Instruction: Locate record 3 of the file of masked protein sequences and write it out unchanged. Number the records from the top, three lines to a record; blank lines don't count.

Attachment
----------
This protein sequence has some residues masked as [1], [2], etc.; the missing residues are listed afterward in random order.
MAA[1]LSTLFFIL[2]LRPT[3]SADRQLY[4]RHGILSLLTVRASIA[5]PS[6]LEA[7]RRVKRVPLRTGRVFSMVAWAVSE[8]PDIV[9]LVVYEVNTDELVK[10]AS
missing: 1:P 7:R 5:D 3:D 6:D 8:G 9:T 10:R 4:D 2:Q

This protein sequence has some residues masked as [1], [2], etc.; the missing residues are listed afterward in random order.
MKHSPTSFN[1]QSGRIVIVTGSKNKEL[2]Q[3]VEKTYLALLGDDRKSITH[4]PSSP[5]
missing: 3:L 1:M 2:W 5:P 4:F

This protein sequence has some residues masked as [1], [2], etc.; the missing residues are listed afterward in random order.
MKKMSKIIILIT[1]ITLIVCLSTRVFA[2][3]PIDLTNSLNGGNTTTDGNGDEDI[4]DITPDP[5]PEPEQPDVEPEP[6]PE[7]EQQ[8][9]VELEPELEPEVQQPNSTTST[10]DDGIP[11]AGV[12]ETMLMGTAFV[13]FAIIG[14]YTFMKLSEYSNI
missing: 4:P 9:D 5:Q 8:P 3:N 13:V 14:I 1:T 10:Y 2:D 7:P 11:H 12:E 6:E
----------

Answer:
This protein sequence has some residues masked as [1], [2], etc.; the missing residues are listed afterward in random order.
MKKMSKIIILIT[1]ITLIVCLSTRVFA[2][3]PIDLTNSLNGGNTTTDGNGDEDI[4]DITPDP[5]PEPEQPDVEPEP[6]PE[7]EQQ[8][9]VELEPELEPEVQQPNSTTST[10]DDGIP[11]AGV[12]ETMLMGTAFV[13]FAIIG[14]YTFMKLSEYSNI
missing: 4:P 9:D 5:Q 8:P 3:N 13:V 14:I 1:T 10:Y 2:D 7:P 11:H 12:E 6:E